It’s like a rift has opened up in the space-time continuum, catapulting players back to the 2000s or earlier. Empty space‘s ominous space station, the plague-stricken villages of Resident Evil 4, Metroid Prime‘s sleek sci-fi interiors: These are the virtual playgrounds of some of the top-rated video games of 2023, and they’re all remakes or remasters. Their paths have been trodden by many players before, but now they shine again and perhaps feel a little different too; sharper, faster, more responsive – yesterday’s classics reimagined with today’s technology.
The video game remake is nothing new, but it takes a new, more extensive place in the release calendar and therefore in the minds of players around the world. If you check out a critical aggregator like Metacritic to find your next gaming experience, chances are you’ll get away with a title that was first released 10, 20, or even 30 years ago. Fancy a game of tactics? Give then Advance Wars 1+2: Re-Boot Camp a shot. A first-person activist? The recently released System shock remake should do it.
However, sometimes it can feel like time is speeding up, like the ever-shrinking gap between the initial release and remake, remaster, or re-release. The third highest rated game of the year on Metacritic is the “Complete Edition” of the critically acclaimed RPG The witcher 3Released just eight years ago for a generation of consoles many players still use today.
The witcher 3 shows the semantic smoothness that comes with reanimating the past. “Complete Edition” primarily refers to the new high-resolution textures and higher frame rate, so it’s neither a large-scale remake nor a true remaster (a term generally applied to many older titles). It’s better described as an “upgrade,” one that brings the presentation in line with what players expect from today’s consoles and PCs. This “Complete Edition” is perhaps more than anything a smart piece of marketing, updating the experience just enough to resell it to players while maintaining the brand’s continued cultural relevance.
However, remakes generally go far beyond upgrading or remastering original assets (3D models, textures, animations, and the like). Rather, they recreate a game from scratch, sometimes close to their ancestors (as with Resident Evil 4) and, in others, introducing more fundamental changes to the game mechanics, if not the story (the remakes of resident evil 2 And 3 swap fixed camera angles for a more modern third-person “free camera”). The upcoming remake of another survival horror classic, silent hill 2, it looks like it will take the latter approach by introducing, according to producer Motoi Okamoto, a “more immersive” camera and, interestingly enough, combat that is “more fun than before”. This detail will confuse some purists (like me), who see the original’s punishing combat as an essential part of the storytelling.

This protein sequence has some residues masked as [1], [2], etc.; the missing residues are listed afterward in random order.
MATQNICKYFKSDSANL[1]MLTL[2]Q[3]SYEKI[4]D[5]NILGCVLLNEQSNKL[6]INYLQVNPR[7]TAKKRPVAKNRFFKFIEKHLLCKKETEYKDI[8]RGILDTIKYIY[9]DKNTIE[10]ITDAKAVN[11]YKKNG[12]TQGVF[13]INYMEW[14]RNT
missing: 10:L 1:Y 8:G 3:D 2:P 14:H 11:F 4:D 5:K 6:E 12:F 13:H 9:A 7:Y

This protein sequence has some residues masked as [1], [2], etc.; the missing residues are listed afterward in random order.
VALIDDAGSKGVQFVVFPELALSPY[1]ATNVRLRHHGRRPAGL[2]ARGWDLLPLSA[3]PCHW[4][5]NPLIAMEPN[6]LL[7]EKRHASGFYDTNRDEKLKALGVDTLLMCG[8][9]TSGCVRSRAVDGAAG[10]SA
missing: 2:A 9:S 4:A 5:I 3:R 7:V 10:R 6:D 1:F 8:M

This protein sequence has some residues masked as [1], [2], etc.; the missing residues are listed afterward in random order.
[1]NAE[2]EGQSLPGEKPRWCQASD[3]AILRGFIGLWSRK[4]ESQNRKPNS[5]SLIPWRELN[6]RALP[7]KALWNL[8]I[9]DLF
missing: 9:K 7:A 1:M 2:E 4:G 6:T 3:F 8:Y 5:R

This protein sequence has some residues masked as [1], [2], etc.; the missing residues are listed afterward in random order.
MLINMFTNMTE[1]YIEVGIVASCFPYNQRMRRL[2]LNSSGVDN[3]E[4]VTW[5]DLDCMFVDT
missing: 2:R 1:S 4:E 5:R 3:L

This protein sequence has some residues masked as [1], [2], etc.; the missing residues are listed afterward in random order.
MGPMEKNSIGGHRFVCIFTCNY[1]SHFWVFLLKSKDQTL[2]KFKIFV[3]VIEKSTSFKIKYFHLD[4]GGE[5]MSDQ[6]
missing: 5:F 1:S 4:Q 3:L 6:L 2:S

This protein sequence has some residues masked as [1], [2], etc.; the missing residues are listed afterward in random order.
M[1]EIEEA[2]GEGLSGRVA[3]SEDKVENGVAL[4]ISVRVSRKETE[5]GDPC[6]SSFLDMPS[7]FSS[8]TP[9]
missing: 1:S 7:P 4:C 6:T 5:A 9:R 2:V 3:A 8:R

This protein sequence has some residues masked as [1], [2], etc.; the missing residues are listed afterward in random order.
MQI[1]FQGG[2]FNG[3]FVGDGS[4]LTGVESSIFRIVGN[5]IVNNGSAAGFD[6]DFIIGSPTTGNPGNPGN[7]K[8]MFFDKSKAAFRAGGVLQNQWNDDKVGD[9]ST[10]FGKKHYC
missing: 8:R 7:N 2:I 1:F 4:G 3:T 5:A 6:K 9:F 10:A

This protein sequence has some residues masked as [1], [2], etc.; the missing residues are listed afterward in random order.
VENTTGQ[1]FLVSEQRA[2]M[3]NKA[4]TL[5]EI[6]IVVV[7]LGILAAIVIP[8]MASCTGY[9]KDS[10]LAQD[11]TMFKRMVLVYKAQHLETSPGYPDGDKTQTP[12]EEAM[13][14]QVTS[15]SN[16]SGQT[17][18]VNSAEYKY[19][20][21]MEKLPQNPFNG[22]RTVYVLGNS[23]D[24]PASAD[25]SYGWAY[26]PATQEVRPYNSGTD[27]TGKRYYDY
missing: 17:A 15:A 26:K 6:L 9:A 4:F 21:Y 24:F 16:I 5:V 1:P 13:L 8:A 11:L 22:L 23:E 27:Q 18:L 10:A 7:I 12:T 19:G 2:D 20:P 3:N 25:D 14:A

As video games age (they are now well over 50), so does their audience. The medium not only contains a rich history of beloved titles, but also an older audience that likes to revisit them. In short, the current fashion for remakes, what cultural critic Simon Reynolds would describe as “retromania,” is here to stay. Atari CEO and Chairman Wade Rosen said nearly the same thing in a statement denouncing the company’s acquisition of Night Dive, maker of the recently released System shock redo. To Rosen, the developer has “proven expertise” in “commercializing retro IP”, highly valued traits for a company like Atari looking to leverage its extensive back catalog.
While it’s natural to be cynical about the relentless renewal of the old ground, these remakes do more than enrich established companies. Video games, like movies and music, are subject to trends. Currently the most popular games are all-consuming open-world beasts or infinite “live service” experiences (both at once in the case of GTA Online). What the current crop of remakes does is allow players to look past such trends to enjoy more focused, arguably tighter experiences. For players of a certain age, these remakes can remind them of what first drew them to the medium. For younger gamers, they offer a chance to see how designers of yesteryear imagined its capabilities, only now with more pixels and better hardware. It’s not that video games are necessarily devoid of ideas; some turn out to be timeless.